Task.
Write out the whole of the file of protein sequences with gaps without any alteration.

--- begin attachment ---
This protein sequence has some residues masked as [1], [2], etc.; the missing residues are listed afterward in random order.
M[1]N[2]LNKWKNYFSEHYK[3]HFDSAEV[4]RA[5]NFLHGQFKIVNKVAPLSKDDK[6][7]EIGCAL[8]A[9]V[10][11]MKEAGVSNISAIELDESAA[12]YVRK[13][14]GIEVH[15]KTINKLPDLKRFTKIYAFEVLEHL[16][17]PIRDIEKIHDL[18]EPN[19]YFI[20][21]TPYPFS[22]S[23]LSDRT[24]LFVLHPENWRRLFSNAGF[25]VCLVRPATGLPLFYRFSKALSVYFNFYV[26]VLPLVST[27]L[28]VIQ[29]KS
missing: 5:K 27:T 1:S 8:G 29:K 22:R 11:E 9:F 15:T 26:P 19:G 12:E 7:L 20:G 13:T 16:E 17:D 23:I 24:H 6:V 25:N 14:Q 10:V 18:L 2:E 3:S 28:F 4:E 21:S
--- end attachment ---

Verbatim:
This protein sequence has some residues masked as [1], [2], etc.; the missing residues are listed afterward in random order.
M[1]N[2]LNKWKNYFSEHYK[3]HFDSAEV[4]RA[5]NFLHGQFKIVNKVAPLSKDDK[6][7]EIGCAL[8]A[9]V[10][11]MKEAGVSNISAIELDESAA[12]YVRK[13][14]GIEVH[15]KTINKLPDLKRFTKIYAFEVLEHL[16][17]PIRDIEKIHDL[18]EPN[19]YFI[20][21]TPYPFS[22]S[23]LSDRT[24]LFVLHPENWRRLFSNAGF[25]VCLVRPATGLPLFYRFSKALSVYFNFYV[26]VLPLVST[27]L[28]VIQ[29]KS
missing: 5:K 27:T 1:S 8:G 29:K 22:R 11:E 9:F 15:T 26:P 19:G 12:E 7:L 20:G 13:T 16:E 17:D 23:I 24:H 6:V 25:N 14:Q 10:V 18:L 2:E 3:S 28:F 4:E 21:S